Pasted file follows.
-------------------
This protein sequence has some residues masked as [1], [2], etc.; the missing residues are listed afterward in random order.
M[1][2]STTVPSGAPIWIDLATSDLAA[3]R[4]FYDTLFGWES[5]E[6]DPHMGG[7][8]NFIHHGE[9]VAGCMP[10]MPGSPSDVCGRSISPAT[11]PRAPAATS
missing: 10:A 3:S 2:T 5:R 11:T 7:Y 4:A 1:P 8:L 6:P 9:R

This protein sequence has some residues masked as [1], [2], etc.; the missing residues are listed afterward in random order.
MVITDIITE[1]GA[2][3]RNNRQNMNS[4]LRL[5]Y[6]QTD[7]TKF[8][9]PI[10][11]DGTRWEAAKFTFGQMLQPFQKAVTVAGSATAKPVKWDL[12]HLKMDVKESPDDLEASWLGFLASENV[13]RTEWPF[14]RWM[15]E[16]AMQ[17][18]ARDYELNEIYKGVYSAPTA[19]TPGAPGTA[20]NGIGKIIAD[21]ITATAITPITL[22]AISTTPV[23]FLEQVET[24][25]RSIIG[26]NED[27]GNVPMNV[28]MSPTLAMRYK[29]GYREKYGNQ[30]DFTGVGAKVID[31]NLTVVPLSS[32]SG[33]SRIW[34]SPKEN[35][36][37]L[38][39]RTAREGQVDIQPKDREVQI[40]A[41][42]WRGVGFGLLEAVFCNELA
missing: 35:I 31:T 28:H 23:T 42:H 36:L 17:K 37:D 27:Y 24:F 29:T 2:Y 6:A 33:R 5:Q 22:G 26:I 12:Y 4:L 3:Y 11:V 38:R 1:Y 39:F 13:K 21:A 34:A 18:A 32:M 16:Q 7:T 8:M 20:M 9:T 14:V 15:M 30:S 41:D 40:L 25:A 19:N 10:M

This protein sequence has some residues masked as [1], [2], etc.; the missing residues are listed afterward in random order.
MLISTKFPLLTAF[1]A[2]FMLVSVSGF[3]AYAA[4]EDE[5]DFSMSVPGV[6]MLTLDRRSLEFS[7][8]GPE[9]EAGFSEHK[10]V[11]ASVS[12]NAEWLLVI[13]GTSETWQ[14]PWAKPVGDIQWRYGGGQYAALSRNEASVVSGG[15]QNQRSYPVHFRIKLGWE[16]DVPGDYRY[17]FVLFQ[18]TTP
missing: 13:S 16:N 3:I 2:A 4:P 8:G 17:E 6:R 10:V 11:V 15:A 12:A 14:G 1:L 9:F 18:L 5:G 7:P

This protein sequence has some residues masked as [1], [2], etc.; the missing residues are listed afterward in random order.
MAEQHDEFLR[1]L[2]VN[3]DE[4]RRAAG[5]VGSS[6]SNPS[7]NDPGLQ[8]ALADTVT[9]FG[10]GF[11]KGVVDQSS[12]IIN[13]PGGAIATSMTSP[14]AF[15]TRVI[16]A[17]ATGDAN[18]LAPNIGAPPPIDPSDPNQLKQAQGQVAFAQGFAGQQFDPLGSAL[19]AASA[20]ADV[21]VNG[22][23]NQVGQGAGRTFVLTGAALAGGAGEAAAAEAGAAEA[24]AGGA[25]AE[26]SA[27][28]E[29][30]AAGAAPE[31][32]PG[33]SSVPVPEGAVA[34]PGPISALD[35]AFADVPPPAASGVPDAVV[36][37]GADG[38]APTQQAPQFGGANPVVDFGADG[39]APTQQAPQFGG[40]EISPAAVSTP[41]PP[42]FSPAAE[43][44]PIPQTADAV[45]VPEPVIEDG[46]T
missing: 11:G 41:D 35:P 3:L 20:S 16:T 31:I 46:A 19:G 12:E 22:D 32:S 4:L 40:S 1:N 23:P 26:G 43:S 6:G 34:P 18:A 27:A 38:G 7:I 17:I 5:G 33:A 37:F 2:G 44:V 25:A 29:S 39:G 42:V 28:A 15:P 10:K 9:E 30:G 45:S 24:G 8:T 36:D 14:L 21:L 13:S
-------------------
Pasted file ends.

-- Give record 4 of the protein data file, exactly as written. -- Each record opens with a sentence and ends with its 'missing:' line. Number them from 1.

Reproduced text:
This protein sequence has some residues masked as [1], [2], etc.; the missing residues are listed afterward in random order.
MAEQHDEFLR[1]L[2]VN[3]DE[4]RRAAG[5]VGSS[6]SNPS[7]NDPGLQ[8]ALADTVT[9]FG[10]GF[11]KGVVDQSS[12]IIN[13]PGGAIATSMTSP[14]AF[15]TRVI[16]A[17]ATGDAN[18]LAPNIGAPPPIDPSDPNQLKQAQGQVAFAQGFAGQQFDPLGSAL[19]AASA[20]ADV[21]VNG[22][23]NQVGQGAGRTFVLTGAALAGGAGEAAAAEAGAAEA[24]AGGA[25]AE[26]SA[27][28]E[29][30]AAGAAPE[31][32]PG[33]SSVPVPEGAVA[34]PGPISALD[35]AFADVPPPAASGVPDAVV[36][37]GADG[38]APTQQAPQFGGANPVVDFGADG[39]APTQQAPQFGG[40]EISPAAVSTP[41]PP[42]FSPAAE[43][44]PIPQTADAV[45]VPEPVIEDG[46]T
missing: 11:G 41:D 35:P 3:L 20:S 16:T 31:I 46:A 19:G 12:E 22:D 32:S 4:L 40:S 1:N 23:P 26:G 43:S 6:G 34:P 18:A 27:A 38:G 7:I 17:I 5:G 33:A 37:F 2:G 44:V 25:A 29:S 39:G 42:V 28:A 15:P 10:K 9:E 30:G 45:S 24:G 8:T 36:D 14:L 21:L 13:S